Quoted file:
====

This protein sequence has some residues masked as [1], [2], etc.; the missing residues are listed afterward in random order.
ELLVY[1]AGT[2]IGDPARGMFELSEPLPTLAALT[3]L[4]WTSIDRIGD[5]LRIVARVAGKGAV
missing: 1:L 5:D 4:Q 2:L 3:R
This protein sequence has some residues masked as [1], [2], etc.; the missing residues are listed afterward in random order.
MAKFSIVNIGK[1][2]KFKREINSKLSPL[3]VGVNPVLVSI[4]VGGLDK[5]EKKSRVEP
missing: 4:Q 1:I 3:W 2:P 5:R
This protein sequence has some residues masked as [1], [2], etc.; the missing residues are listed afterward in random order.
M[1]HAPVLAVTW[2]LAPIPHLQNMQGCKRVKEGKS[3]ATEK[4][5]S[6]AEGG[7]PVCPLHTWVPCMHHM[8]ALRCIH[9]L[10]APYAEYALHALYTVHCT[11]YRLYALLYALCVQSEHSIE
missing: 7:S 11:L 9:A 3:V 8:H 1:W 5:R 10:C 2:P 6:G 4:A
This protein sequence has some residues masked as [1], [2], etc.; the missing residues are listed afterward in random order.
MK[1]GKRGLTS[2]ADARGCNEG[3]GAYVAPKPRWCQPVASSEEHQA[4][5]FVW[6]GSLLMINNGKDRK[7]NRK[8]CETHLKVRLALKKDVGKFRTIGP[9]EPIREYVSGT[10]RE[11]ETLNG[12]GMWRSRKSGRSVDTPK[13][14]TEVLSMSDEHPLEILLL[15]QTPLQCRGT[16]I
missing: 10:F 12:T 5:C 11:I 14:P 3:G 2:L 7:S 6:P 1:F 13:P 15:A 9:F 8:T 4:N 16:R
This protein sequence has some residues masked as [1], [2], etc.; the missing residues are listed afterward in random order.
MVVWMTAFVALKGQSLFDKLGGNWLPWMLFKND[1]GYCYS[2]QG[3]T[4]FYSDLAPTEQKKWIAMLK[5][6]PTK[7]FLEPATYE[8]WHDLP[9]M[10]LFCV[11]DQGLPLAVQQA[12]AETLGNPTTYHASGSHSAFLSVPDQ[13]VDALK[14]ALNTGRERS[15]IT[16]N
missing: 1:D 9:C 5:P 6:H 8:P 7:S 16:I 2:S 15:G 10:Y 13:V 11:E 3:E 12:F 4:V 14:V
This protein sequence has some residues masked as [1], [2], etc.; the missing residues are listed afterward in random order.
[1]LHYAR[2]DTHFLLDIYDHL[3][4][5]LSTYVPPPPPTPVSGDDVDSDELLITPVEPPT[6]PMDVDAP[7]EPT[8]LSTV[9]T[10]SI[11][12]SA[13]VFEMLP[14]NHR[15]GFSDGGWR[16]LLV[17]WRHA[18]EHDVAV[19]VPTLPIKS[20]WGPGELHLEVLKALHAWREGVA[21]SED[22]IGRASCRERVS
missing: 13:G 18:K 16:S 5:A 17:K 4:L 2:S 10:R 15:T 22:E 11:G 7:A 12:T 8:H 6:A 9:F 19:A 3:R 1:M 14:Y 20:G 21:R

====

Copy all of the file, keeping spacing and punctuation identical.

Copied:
This protein sequence has some residues masked as [1], [2], etc.; the missing residues are listed afterward in random order.
ELLVY[1]AGT[2]IGDPARGMFELSEPLPTLAALT[3]L[4]WTSIDRIGD[5]LRIVARVAGKGAV
missing: 1:L 5:D 4:Q 2:L 3:R
This protein sequence has some residues masked as [1], [2], etc.; the missing residues are listed afterward in random order.
MAKFSIVNIGK[1][2]KFKREINSKLSPL[3]VGVNPVLVSI[4]VGGLDK[5]EKKSRVEP
missing: 4:Q 1:I 3:W 2:P 5:R
This protein sequence has some residues masked as [1], [2], etc.; the missing residues are listed afterward in random order.
M[1]HAPVLAVTW[2]LAPIPHLQNMQGCKRVKEGKS[3]ATEK[4][5]S[6]AEGG[7]PVCPLHTWVPCMHHM[8]ALRCIH[9]L[10]APYAEYALHALYTVHCT[11]YRLYALLYALCVQSEHSIE
missing: 7:S 11:L 9:A 3:V 8:H 1:W 5:R 10:C 2:P 6:G 4:A
This protein sequence has some residues masked as [1], [2], etc.; the missing residues are listed afterward in random order.
MK[1]GKRGLTS[2]ADARGCNEG[3]GAYVAPKPRWCQPVASSEEHQA[4][5]FVW[6]GSLLMINNGKDRK[7]NRK[8]CETHLKVRLALKKDVGKFRTIGP[9]EPIREYVSGT[10]RE[11]ETLNG[12]GMWRSRKSGRSVDTPK[13][14]TEVLSMSDEHPLEILLL[15]QTPLQCRGT[16]I
missing: 10:F 12:T 5:C 11:I 14:P 3:G 2:L 7:S 6:P 1:F 13:P 15:A 9:F 8:T 4:N 16:R
This protein sequence has some residues masked as [1], [2], etc.; the missing residues are listed afterward in random order.
MVVWMTAFVALKGQSLFDKLGGNWLPWMLFKND[1]GYCYS[2]QG[3]T[4]FYSDLAPTEQKKWIAMLK[5][6]PTK[7]FLEPATYE[8]WHDLP[9]M[10]LFCV[11]DQGLPLAVQQA[12]AETLGNPTTYHASGSHSAFLSVPDQ[13]VDALK[14]ALNTGRERS[15]IT[16]N
missing: 1:D 9:C 5:P 6:H 8:P 7:S 16:I 2:S 15:G 10:Y 13:V 11:E 3:E 12:F 4:V 14:V
This protein sequence has some residues masked as [1], [2], etc.; the missing residues are listed afterward in random order.
[1]LHYAR[2]DTHFLLDIYDHL[3][4][5]LSTYVPPPPPTPVSGDDVDSDELLITPVEPPT[6]PMDVDAP[7]EPT[8]LSTV[9]T[10]SI[11][12]SA[13]VFEMLP[14]NHR[15]GFSDGGWR[16]LLV[17]WRHA[18]EHDVAV[19]VPTLPIKS[20]WGPGELHLEVLKALHAWREGVA[21]SED[22]IGRASCRERVS
missing: 13:G 18:K 16:S 5:A 17:K 4:L 2:S 10:R 15:T 22:E 11:G 7:A 12:T 8:H 6:A 9:F 19:A 3:R 1:M 14:Y 20:G 21:R